Amid reports about economic losses of more than 100 billion U.S. dollars, Syrian Prime Minister Wael al-Halqi emphasized that the Syrian economy is still "fine" and that the government has succeeded in undermining all foreign plots to hit its economy.
A recent study issued by the non-government Syrian Center for Policy Research said that the losses of the Syrian economy till the middle of the current year have mounted to 103 billion dollars, noting that the figure poses 174 percent of GDP in 2010.
The study said that Syria lost nearly 2.3 million jobs during the same period, a matter that has resulted in a higher unemployment rate of up to 48.6 percent.
A recent study issued by the Syrian cabinet revealed that inflation rate has increased to 61.29 percent in April 2013, compared to the same period in 2012. Other unofficial figures have put the inflation rate at as high as 200 percent.
However, the Syrian premier emphasized that his government had strived to preserve the value of the Syrian pound in the face of foreign plots that aimed to undermine the national economy.
He stressed that Syria's monetary reserve is "fine," adding that what the government has spent as part of its intervention policy to preserve the value of the pound on the black market " didn't approach the reserve."
Ahead of the crisis, Syria's reserves of hard currency were estimated at 18 billion dollars. But the figure has reportedly dropped to nearly 3 billion dollars.
Al-Halqi noted that the monetary sector is one of the most important sectors in Syria that had been targeted six months following the start of the crisis in Syria more than two and a half year ago.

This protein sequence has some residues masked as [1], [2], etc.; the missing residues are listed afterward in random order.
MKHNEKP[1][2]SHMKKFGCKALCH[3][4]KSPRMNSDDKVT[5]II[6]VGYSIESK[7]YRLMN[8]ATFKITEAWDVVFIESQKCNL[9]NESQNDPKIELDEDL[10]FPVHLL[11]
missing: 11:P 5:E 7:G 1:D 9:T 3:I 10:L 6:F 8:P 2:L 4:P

He said the pound was at risk during the last Muslim holy month of Ramadan when it was traded at 345 pounds against the dollar in the black market, indicating that the government worked hard to achieve stability in the exchange rate through an integrated team and with national expertise.
''Some countries have been planning to double the value of the U.S. dollar against the Syrian pound by thousand fold as was the case in other countries, but thanks to the governmental measures, it has increased by three or four-fold only, which is a reasonable proportion if compared to the scale of the crisis,'' al-Halqi said.
Al-Halqi asserted that the country's reserve of hard currency is still "big," expressing hopes to reach lower levels in the exchange rate, which has lately stood at 200 pounds against the dollar. The prime minister pointed out that the government has shut down all exchange companies and clamped down on money dealers.
On the issue of food security, the prime minister confirmed that the government has a wheat reserve of about 3 million tons and is still importing wheat to preserve the stockpile.
Al-Halqi affirmed that the government will continue to offer relief aid to the crisis-hit citizens through providing up to 976 makeshift residential centers, noting that more than 15 billion pounds have been sent in 2012 and till now on relief issues.
Meanwhile, Deputy Prime Minister for Services Affairs and Minister of Local Administration, Omar Ghalawanji, on his part, said the government's strategies at the current stage are centered on providing basic goods for citizens, the water, electricity and health services, the return of the displaced to their localities and providing relief aid for them.
''The government's efforts have helped return of a million displaced citizens to their localities,'' he said, adding that more than 8,000 government institutions have been damaged partially or completely and that the government's losses have reached more than 600 billion Syrian pounds.